"Charming" and "delightful" are the two words that best describe The Way We Wore: Styles of the 1930s and '40s by Marsha Hunt, a well-respected star of the golden age of Hollywood movies. The book, an art book of 400 pages featuring approximately 350 8 x 10 black-and white pictures, consists of the photos Marsha Hunt received after each of her fashion or film shoots.
The book is beautifully produced and artfully assembled by era (the 1930s and the 1940s). Each decade is broken into categories such as "evening wear," "hair styles" even "muffs" (fur handwarmers). Of course, there are many photos from her films where she is shown with stars such as a young John Wayne, Robert Young, Bob Cummings, Gene Kelly, Jack Benny playing a gondolier, and many other notables of the era.
The book is a treasure, and so is Marsha Hunt. In her commentary, she is down-to-earth, self-effacing, and has a delightful sense of humor about the era and about herself.
About Marsha Hunt
Marsha Hunt started working as a fashion model in her mid-teens while studying acting in New York. By age 17 she had been signed by Paramount. She was in a dozen films there before moving to MGM, the film studio she considered her "home."
At that time, studios used a contract system where most of the roles in any films they produced went to the "stable" of actors and actresses signed to the studio. As a result, the film companies were invested in promoting those contract players they considered stars. Marsha Hunt was among this group.
Hunt wanted to be taken as a serious actress so she refused to do "leggy" publicity shots a la Betty Grable. The publicity department needed a way to get her name and face around, so they decide the best route was via fashion shoots for which Hunt was a natural. As a result, the book provides delightful and varied documentation of women's attire and accessories through the '30s and '40s. The wardrobe items ranging from furs to shoes and hats to hairstyles from the time.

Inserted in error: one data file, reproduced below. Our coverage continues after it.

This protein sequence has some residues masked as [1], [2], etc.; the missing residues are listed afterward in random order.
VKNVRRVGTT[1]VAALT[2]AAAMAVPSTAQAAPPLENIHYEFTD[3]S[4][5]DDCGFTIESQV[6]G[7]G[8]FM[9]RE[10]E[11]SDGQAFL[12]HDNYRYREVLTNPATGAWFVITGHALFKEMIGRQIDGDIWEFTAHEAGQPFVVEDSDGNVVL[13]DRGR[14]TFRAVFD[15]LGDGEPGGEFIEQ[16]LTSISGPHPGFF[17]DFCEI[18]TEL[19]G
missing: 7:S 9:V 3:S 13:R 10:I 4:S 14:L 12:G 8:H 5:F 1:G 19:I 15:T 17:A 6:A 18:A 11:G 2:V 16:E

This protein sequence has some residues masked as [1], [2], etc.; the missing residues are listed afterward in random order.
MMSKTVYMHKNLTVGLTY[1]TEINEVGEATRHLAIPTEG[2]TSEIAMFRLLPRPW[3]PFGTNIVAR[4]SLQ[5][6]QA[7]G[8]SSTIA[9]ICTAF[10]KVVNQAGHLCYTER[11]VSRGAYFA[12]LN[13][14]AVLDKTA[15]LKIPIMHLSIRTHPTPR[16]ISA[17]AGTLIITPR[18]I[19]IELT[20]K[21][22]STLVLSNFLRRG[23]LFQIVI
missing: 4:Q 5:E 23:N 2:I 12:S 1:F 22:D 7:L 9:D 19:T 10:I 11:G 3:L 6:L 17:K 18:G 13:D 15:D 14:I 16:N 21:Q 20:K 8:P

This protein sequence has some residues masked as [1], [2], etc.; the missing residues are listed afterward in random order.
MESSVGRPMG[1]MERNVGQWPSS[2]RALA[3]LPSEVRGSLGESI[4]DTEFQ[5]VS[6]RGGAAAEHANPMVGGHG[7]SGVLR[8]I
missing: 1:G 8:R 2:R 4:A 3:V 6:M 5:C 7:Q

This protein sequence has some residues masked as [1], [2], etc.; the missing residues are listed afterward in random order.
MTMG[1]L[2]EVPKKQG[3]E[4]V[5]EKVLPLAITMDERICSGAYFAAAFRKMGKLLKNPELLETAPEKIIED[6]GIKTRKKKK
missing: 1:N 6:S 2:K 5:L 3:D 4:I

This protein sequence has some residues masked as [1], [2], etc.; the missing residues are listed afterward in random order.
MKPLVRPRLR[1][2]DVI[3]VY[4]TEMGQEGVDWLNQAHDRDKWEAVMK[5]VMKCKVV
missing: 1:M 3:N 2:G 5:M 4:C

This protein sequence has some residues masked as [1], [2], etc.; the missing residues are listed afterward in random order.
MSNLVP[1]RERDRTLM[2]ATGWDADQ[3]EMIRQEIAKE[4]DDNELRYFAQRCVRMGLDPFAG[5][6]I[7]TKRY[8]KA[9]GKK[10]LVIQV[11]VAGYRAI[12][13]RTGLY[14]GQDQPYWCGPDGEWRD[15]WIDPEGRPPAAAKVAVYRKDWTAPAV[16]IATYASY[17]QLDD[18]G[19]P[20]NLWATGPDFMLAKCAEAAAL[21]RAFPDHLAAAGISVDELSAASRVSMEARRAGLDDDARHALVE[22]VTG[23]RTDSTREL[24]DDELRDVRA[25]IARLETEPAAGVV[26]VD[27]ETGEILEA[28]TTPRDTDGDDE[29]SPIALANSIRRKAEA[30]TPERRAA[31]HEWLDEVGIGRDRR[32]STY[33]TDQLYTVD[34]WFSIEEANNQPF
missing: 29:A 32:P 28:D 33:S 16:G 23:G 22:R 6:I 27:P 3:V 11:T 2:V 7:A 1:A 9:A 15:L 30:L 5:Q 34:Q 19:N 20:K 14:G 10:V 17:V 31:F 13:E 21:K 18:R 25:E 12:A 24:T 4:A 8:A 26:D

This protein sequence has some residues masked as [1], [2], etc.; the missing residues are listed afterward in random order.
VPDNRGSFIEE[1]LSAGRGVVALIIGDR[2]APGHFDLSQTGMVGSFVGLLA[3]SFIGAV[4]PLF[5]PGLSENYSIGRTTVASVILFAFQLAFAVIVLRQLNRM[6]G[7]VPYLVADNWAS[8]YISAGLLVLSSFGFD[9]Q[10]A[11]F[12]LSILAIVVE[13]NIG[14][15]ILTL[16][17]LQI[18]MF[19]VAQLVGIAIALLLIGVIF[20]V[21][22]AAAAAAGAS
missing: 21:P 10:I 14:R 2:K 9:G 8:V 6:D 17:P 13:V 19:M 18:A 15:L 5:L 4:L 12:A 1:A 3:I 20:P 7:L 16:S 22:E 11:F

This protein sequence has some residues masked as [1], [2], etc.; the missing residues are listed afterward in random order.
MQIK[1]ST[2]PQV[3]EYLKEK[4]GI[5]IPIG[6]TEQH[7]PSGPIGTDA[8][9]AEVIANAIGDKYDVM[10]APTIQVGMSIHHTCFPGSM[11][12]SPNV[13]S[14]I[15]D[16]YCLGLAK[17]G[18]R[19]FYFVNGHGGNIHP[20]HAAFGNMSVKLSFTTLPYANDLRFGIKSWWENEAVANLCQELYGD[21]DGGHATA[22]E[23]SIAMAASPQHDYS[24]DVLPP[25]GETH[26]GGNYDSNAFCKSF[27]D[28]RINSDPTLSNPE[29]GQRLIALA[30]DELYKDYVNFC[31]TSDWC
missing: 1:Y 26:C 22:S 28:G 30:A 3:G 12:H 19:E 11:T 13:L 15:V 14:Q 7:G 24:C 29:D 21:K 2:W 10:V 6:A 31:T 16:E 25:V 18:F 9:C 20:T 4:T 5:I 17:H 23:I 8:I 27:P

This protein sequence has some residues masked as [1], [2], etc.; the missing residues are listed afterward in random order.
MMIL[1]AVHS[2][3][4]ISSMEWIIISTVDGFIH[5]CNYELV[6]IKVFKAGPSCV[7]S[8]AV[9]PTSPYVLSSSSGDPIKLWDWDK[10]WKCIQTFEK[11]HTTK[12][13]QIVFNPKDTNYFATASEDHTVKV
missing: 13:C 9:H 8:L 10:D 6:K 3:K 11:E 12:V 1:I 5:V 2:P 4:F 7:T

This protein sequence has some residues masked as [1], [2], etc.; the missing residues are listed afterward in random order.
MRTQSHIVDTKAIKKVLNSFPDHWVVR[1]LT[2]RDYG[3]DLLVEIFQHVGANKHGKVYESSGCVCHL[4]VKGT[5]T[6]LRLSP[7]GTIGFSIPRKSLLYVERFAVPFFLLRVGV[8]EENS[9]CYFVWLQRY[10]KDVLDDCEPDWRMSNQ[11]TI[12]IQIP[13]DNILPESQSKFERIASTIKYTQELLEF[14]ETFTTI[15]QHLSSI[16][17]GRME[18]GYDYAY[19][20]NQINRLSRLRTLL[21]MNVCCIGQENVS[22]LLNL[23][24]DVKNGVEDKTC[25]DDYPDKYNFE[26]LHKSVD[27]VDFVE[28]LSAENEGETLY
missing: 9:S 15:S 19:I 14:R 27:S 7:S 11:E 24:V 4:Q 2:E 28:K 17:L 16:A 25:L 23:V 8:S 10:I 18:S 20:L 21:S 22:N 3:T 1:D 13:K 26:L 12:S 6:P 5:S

Marsha Hunt's career during this time involved 62 films and some work on Broadway, and over this span, she wore the clothing of many of designers. For this reason, the book is also a rare document of many now-legendary designers: Edith Head, Dolly Tree, Howard Shoup, Orry-Kelly, Edward Stevenson, and Travis Banton.
The Effect of the Red Scare
Marsha Hunt's film career slowed and finally halted during the McCarthy era. She was cited in Red Channels, which was a report on communist influence in radio and television published in 1950. It named 151 actors, writers, musicians, and broadcast journalists who were suspected of Communist ties. Those who were still working, including Hunt, found it impossible to work after that.
Hunt's second marriage, a long and happy one, was to screenwriter and novelist, Robert Presnell, Jr. In the late 1940s they purchased a house in Sherman Oaks, California, and in the 1950s Hunt began to fill her time with community activities. She served on the Board of Directors of a mental health center, and Hunt became a tireless worker for the United Nations and its agencies, dedicating herself to world hunger, cerebral palsy, and homelessness. When the blacklisting eventually eased, she appeared occasionally in films and on television.
The Way We Wore
The book is a photographic delight of the Classic Era of Film -- the early talkies of the '30s and the film noir of the '40s. The lighting, costumes, and stylized look are unique to this era, and Marsha Hunt wears the garments with grace; the careful staging and lighting of the photographs give depth to each frame. It is an education just turning the pages.
While the book is a delight for anyone who loves clothing or Hollywood's Golden Age, the book should be in every fashion library in the country and should be on hand for production firms, clothing designers, photographers and design schools.
The book is being made newly available by Paragon Agency, and it can be ordered via their website: The Way We Wore.
At America Comes Alive:
For the story of the first woman to be hired as a studio photographer, read about Ruth Harriet Louise. Incidentally for a single woman to move to Hollywood in that era, she could not simply rent a room or an apartment; she was required to find a "respectable" person with whom she could live.
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